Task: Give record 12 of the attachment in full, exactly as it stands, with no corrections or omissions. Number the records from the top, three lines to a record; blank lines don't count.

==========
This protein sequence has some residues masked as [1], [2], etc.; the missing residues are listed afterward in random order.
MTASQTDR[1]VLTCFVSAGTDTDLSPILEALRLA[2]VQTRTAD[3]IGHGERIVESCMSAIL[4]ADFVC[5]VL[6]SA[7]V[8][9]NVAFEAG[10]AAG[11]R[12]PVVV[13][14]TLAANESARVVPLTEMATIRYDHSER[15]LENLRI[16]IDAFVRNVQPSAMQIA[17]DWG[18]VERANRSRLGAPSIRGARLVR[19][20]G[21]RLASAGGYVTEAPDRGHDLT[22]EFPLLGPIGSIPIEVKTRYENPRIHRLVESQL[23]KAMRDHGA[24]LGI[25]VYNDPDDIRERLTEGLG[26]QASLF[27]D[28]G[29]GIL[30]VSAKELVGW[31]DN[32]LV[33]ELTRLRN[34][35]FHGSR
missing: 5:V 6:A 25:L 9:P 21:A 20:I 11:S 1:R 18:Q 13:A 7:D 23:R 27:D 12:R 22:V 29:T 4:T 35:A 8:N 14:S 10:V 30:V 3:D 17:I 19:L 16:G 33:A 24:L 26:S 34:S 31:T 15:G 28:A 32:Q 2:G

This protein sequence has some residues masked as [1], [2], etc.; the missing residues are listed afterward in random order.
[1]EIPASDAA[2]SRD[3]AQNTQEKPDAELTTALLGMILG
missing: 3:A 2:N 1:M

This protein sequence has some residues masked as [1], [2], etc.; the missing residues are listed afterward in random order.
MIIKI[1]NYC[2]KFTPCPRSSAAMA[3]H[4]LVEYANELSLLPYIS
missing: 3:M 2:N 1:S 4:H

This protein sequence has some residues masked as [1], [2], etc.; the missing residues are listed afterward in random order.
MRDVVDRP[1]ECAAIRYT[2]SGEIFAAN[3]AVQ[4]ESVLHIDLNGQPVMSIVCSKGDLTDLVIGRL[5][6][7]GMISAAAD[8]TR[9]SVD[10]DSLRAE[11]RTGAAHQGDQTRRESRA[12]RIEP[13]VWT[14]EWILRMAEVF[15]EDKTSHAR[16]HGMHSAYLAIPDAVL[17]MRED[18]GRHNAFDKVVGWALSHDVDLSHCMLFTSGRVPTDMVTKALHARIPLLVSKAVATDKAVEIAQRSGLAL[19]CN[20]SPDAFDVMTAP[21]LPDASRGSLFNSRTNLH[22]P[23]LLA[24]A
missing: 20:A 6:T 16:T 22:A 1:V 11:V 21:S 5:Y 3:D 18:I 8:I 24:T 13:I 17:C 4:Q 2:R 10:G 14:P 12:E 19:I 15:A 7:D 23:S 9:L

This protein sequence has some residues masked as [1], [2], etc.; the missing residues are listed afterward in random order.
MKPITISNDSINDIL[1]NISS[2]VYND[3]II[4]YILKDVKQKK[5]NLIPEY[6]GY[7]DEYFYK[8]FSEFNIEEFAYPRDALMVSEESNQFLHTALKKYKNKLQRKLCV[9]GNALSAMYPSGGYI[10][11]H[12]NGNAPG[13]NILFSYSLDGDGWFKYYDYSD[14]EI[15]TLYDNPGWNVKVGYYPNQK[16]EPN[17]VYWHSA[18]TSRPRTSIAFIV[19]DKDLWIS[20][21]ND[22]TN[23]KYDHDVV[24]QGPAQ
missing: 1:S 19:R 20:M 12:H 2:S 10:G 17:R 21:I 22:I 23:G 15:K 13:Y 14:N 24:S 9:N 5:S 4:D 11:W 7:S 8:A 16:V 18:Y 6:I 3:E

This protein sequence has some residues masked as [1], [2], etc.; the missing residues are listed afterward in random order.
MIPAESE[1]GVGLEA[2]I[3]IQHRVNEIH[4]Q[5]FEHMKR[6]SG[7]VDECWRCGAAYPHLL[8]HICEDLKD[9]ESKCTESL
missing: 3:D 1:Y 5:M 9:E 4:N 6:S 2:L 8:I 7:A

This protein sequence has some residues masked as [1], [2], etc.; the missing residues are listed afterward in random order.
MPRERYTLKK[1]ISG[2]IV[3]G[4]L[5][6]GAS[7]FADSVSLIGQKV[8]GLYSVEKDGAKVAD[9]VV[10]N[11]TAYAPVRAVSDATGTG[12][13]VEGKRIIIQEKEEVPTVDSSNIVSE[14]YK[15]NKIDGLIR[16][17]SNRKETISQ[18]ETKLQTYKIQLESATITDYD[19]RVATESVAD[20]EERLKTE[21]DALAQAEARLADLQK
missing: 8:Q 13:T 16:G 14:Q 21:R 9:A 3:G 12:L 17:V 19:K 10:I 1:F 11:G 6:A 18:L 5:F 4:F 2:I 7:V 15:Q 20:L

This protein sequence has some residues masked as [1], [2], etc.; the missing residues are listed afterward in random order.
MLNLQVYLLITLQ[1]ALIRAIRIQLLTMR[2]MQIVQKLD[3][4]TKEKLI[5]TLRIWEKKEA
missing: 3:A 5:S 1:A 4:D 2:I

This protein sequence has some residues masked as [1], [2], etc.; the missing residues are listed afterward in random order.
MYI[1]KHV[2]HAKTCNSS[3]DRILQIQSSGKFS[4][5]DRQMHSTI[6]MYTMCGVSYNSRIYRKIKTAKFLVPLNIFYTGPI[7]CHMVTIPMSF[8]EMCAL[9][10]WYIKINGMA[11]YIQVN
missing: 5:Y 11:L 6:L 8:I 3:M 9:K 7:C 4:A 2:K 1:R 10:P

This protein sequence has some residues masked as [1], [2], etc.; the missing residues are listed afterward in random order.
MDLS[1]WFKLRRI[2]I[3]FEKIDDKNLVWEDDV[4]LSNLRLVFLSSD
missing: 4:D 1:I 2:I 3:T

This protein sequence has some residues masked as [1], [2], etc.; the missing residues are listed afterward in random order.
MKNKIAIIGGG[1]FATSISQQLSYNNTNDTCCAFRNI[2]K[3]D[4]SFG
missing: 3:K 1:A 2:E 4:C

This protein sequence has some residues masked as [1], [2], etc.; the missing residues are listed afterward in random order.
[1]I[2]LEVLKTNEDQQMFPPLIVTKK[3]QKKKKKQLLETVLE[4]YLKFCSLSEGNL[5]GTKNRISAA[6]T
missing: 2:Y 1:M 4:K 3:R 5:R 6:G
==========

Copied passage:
This protein sequence has some residues masked as [1], [2], etc.; the missing residues are listed afterward in random order.
[1]I[2]LEVLKTNEDQQMFPPLIVTKK[3]QKKKKKQLLETVLE[4]YLKFCSLSEGNL[5]GTKNRISAA[6]T
missing: 2:Y 1:M 4:K 3:R 5:R 6:G